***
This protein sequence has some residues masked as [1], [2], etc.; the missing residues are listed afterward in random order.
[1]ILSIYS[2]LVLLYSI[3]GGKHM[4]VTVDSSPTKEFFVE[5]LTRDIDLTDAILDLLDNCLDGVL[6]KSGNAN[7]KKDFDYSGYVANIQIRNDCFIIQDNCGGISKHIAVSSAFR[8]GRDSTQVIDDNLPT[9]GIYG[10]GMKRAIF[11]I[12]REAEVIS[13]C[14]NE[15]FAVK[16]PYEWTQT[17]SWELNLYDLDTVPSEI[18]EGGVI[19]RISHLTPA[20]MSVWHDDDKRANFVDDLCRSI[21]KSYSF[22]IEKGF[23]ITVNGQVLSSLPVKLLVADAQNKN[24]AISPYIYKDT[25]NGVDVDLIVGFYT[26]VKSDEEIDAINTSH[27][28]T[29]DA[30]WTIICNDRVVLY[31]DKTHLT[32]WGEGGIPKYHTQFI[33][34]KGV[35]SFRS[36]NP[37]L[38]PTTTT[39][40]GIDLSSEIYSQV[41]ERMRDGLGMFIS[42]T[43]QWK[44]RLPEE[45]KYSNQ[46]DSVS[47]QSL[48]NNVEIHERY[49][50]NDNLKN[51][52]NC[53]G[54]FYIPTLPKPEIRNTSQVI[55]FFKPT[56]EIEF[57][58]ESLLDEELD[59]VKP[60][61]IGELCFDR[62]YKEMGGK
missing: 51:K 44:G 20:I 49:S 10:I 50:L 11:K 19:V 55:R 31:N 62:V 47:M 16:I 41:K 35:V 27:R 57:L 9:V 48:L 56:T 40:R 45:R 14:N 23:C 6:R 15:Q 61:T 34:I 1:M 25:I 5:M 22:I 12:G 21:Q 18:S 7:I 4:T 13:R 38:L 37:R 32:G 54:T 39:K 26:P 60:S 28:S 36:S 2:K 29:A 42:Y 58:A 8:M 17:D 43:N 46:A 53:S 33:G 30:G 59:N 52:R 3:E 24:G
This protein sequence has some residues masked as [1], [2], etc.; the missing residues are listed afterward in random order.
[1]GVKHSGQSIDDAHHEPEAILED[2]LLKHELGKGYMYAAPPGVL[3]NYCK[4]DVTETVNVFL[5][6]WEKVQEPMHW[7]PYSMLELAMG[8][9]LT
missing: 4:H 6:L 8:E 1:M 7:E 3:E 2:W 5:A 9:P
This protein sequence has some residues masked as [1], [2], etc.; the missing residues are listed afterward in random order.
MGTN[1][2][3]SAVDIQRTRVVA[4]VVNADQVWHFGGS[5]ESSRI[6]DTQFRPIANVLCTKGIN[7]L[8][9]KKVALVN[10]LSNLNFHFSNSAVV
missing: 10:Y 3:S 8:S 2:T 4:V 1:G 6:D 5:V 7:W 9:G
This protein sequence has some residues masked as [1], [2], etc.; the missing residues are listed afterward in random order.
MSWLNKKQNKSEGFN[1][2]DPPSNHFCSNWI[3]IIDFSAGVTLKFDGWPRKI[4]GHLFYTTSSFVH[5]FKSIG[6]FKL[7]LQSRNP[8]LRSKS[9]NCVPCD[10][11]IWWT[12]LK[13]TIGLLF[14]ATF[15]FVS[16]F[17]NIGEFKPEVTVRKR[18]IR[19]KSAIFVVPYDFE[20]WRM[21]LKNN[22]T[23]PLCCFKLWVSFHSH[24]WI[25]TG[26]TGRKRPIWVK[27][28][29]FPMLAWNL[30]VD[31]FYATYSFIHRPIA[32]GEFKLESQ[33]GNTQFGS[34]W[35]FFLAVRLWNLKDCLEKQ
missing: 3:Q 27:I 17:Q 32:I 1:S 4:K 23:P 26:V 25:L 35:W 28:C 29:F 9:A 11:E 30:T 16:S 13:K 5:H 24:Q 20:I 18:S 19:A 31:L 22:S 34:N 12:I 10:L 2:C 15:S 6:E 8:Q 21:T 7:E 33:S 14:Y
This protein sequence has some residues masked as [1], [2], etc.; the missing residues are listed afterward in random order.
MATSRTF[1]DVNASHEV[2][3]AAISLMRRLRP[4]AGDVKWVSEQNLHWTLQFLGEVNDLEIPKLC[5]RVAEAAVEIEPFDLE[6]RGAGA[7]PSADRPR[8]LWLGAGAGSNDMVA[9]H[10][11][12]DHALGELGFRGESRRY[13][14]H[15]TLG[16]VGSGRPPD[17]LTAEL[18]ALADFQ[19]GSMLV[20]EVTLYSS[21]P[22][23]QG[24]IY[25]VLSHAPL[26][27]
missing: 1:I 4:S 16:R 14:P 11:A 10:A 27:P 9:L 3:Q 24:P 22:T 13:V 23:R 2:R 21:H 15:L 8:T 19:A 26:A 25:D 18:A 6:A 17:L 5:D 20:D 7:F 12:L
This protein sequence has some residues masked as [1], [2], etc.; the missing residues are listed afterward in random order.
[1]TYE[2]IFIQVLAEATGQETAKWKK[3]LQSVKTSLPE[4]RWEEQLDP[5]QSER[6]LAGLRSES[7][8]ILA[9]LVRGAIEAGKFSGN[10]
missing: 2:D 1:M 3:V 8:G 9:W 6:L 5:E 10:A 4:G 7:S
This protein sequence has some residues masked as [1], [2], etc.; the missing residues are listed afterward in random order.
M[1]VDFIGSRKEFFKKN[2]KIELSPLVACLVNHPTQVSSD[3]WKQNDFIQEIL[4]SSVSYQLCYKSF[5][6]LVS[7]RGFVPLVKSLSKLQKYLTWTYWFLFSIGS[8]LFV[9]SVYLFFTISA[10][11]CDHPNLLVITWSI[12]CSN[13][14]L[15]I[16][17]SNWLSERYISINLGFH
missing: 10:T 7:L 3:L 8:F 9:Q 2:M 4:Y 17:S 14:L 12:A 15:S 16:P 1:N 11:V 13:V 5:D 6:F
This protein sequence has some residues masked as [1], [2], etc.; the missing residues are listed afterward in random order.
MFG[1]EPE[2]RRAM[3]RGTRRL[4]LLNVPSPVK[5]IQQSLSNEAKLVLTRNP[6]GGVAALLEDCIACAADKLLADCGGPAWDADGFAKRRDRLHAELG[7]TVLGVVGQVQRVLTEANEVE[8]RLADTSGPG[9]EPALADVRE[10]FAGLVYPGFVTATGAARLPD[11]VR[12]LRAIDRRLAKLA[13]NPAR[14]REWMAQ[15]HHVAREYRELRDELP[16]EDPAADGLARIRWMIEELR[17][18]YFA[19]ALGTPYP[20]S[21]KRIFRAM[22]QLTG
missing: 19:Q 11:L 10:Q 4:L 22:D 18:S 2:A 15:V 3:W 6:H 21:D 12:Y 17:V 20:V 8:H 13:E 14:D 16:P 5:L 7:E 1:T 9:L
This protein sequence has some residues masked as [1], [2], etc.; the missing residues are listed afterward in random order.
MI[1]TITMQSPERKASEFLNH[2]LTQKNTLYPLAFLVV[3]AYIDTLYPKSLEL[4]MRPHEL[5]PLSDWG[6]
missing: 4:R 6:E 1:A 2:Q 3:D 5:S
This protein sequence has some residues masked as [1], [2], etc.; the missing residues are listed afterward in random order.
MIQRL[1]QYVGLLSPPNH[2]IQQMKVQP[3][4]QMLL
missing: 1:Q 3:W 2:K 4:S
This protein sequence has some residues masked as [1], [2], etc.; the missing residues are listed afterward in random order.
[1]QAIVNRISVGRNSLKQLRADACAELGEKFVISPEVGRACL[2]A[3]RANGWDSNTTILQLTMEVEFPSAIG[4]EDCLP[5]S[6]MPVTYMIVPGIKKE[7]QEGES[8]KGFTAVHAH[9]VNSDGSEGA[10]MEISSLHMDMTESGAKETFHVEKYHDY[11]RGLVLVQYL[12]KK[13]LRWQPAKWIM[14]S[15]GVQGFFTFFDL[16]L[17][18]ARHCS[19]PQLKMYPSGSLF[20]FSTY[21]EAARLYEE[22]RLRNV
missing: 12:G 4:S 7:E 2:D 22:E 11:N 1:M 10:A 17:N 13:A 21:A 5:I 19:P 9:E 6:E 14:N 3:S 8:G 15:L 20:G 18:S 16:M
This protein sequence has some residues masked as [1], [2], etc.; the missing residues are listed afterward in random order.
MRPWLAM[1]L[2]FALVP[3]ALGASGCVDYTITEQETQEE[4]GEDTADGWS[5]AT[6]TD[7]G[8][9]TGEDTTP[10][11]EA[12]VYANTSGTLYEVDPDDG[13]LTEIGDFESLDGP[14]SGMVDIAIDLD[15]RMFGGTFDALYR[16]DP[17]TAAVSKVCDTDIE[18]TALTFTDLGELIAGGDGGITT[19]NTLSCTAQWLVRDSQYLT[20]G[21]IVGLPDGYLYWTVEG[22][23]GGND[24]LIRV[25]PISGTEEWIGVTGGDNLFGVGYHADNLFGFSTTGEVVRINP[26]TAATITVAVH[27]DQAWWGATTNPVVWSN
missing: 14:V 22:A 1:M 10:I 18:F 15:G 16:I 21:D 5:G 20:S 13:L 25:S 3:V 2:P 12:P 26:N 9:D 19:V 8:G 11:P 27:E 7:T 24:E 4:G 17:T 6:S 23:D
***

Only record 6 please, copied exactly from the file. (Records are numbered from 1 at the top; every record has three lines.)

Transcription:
This protein sequence has some residues masked as [1], [2], etc.; the missing residues are listed afterward in random order.
[1]TYE[2]IFIQVLAEATGQETAKWKK[3]LQSVKTSLPE[4]RWEEQLDP[5]QSER[6]LAGLRSES[7][8]ILA[9]LVRGAIEAGKFSGN[10]
missing: 2:D 1:M 3:V 8:G 9:W 6:L 5:E 10:A 4:G 7:S